Q.I have heard that "uncertainty" is needed to ensure the traceability of weighing. What is this?

Q&A

A : JIS Z8103 defines uncertainty as "an assessed range in which the true value for the measured value exists." "Uncertainty" is a new scale that was formulated for unifying the assessment of the reliability of measurement data due to the lack of coherency in conventional concepts of "error" and "accuracy" in various different fields of technology and countries. For example, let's assume a weight of 100.00000 g. If we were to trace back to the source of the chain of comparisons (traceability) for the mass of a weight used for calibration, we must reach national standards. However, the mass of weights will always contain an error as long the mass "100.00000 g" of that weight is a measured value. This is why the "uncertainty" is provided. This statistically expresses the range in which the true value for measurement of "100.00000 g" really exists. If we assume that the uncertainty of this 100.00000 g is ±0.000015 g, then this would mean that the true value of this weight exists between 99.999985 to 100.000015 g with an approximate probability of 95.4%. (assuming that the coverage factor (also called "expanded uncertainty") = 2)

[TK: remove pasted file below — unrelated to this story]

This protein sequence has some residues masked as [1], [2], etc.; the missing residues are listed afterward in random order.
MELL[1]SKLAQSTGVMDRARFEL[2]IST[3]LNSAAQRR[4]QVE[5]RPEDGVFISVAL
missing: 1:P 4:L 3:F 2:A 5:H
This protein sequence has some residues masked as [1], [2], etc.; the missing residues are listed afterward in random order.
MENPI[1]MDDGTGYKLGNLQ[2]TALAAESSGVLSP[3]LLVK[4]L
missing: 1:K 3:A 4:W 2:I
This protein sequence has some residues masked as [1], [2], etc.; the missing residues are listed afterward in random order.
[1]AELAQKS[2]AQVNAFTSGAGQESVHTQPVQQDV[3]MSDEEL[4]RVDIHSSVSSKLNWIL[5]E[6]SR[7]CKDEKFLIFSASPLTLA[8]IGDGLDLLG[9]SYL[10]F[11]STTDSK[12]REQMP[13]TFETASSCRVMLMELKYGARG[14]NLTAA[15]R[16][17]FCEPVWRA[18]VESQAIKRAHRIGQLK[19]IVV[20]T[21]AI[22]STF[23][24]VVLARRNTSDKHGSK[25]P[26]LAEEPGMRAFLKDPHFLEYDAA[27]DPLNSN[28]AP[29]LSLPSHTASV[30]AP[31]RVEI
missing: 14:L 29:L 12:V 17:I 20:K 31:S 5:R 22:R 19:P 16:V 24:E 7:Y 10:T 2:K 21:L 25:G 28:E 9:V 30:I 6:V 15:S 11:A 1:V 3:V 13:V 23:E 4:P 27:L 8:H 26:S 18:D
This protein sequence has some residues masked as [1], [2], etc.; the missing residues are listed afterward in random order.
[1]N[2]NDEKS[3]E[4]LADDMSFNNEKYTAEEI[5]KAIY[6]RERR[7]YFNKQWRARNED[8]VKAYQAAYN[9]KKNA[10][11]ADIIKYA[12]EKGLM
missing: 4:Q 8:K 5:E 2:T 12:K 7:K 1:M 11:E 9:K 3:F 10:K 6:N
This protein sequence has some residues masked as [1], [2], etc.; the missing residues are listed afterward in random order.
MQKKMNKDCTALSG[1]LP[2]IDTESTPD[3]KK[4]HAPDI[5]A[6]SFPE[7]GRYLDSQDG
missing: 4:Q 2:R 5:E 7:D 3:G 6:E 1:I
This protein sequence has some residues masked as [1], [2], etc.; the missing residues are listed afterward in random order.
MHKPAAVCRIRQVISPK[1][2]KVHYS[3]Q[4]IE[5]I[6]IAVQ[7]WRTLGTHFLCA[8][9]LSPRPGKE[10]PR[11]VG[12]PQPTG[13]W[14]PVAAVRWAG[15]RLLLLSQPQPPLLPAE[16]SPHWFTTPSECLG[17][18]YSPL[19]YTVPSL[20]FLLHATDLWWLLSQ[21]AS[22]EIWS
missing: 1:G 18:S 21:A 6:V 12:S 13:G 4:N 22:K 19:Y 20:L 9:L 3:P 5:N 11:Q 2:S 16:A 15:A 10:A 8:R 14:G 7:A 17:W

Furthermore, "uncertainty" is always listed in the JCSS Calibration Certificate.

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